Hearing loss is linked to numerous medical, psychological, and social issues. For example, hearing loss often leads to increased social isolation and depression. The recent review of existing data indicates that hearing loss is also linked to a significant increase in tripping and falling, especially among adults. Falls often lead to injury and lengthy rehabilitation. Understanding the link between hearing loss and falls allows new preventative measures to take place.
Frank Lin and Luigi Ferrucci, researchers from Johns Hopkins and the National Institute of Aging respectively, reviewed data collected from 2001 to 2004 from the National Health and Nutrition Examination Survey. This data contained medical information and survey answers from over 2,000 persons. Included in this data was the status of the participant’s hearing as well as their history of recent falls.
The research uncovered that persons experiencing even mild hearing loss were nearly three times more likely to have a history of falling than persons with no hearing loss. Even more significantly, as hearing loss increased, the risk of falls also increased. Explanations for this correlation include the belief that persons experiencing hearing loss fail to fully comprehend their overall environment. This limitation then leads to trips and falls. The researchers also suggest that hearing loss puts the brain in overdrive as it works to compensate for the reduced awareness. This cognitive overload adversely affects balance and gait, leading to possible accidents. The overall understanding of the link between hearing loss and falls means more attention to safety and prevention for those persons who develop hearing loss.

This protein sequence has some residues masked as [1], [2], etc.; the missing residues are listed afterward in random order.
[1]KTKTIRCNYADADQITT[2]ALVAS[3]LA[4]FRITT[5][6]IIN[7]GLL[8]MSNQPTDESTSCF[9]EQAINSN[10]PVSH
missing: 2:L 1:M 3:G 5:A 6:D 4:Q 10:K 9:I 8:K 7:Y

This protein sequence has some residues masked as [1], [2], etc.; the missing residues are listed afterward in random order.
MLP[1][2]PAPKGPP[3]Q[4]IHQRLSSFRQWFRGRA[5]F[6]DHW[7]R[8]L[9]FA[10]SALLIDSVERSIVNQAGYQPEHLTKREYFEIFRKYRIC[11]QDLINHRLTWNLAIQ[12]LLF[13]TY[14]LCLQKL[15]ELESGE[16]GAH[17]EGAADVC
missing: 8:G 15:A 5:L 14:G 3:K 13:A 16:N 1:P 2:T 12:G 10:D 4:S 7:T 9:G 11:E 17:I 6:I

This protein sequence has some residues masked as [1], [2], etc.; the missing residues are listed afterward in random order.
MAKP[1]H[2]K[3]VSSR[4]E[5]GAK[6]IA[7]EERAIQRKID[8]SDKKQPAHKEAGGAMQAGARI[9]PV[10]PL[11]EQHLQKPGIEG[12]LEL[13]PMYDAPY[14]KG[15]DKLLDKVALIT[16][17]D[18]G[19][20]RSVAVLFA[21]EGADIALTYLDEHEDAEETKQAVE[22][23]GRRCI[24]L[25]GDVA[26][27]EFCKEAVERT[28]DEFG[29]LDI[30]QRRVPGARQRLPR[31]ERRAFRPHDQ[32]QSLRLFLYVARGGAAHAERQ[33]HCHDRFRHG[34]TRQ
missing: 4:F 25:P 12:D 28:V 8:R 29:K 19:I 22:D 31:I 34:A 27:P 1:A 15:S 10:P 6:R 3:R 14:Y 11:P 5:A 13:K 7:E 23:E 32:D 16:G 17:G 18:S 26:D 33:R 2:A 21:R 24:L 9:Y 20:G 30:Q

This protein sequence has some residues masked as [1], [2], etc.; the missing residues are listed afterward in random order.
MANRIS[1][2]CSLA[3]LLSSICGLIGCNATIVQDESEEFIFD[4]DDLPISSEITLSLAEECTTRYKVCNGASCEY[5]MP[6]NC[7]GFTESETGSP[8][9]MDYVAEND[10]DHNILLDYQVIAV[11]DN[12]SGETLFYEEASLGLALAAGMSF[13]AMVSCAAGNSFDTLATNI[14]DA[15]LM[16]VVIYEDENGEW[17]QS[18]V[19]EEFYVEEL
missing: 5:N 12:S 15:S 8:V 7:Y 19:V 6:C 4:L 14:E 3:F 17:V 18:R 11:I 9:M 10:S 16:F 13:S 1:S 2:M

Source: Johns Hopkins Medicine
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